Digital records ‘obscure the past’.

Digital records ‘obscure the past’. BBC News has an excellent story on the problems of digital archiving. Well worth reading, as it raises some fundamental questions. On the surface, digitization would seem to imply that data has more longevity – for example, an ASCII version of a book will be copied in so many places that it has a much better chance of surviving.

However, the problem is that ASCII is about the only lingua franca of computers, and it’s a poor, low-bandwidth way of storing information. Richer formats have a habit of either being proprietary (PDF), which might give them a more limited life than open ones. And don’t even start thinking about the problems of physical media…[BBC News | Technology | UK Edition]

Wired ran a piece from

Wired ran a piece from Mitch Kapor, on “Ten things I hate about Outlook”. Kapor, as you may know, is currently working on a project called Chandler, which is designed to be a much more freeform and interesting (and useful) organiser than Microsoft’s product. There’s one problem: Mitch specifically asked Wired not to angle his Ten things as an anti-Outlook piece.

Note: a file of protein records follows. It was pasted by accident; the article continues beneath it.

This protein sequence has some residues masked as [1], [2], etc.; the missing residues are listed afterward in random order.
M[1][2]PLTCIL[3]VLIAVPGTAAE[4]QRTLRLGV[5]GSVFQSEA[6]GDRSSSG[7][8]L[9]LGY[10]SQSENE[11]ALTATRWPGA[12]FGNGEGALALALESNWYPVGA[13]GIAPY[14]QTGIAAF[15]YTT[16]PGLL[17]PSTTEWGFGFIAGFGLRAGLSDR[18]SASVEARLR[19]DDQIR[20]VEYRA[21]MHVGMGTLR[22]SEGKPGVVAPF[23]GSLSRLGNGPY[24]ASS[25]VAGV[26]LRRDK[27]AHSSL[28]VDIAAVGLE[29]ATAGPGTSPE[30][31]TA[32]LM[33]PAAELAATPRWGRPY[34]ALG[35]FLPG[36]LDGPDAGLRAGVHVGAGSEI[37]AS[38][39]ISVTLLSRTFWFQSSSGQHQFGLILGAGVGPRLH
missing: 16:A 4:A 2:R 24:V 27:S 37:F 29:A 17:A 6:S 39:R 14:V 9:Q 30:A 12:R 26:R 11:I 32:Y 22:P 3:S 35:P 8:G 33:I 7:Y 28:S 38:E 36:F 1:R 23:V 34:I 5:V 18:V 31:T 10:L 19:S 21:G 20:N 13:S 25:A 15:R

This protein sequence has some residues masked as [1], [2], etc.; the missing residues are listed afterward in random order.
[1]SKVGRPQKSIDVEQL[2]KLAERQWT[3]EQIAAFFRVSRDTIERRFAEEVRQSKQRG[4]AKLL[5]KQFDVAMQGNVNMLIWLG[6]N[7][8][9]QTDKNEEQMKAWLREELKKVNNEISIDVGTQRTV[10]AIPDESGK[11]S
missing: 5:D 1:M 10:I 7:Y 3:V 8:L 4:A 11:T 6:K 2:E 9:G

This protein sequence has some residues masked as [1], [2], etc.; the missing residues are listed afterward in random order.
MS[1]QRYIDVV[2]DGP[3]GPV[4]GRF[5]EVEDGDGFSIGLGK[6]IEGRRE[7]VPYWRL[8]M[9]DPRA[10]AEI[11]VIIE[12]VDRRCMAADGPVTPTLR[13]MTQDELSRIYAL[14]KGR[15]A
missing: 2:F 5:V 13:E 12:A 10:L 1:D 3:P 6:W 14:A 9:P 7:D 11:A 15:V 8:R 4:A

This is one of the reasons why print media could be in trouble. All too often, journalists (and I speak as one) have such a fixed idea of the angle that they want to pursue that they will do so, even at the expense of the facts. In the context of a print magazine, this makes a twisted kind of sense: part of the point of print is that the editorial control over it is tight, you are in a sense using your editorial skills to shape the news agenda. A good editor shapes it in such a way as to make the whole more coherent, without undermining the facts.

But that doesn’t mean doing what Wired did, which is to get the angle no matter what. In olden days, journalists could actually get away with this – the feedback loop was closed. However, now, blogging tools mean that not only will you get caught out – millions of people will read all about it, perhaps more people than read the original article. Wired should have known better. [Mitch Kapor's Weblog]

Ian Betteridge on Macs, mobiles, and technology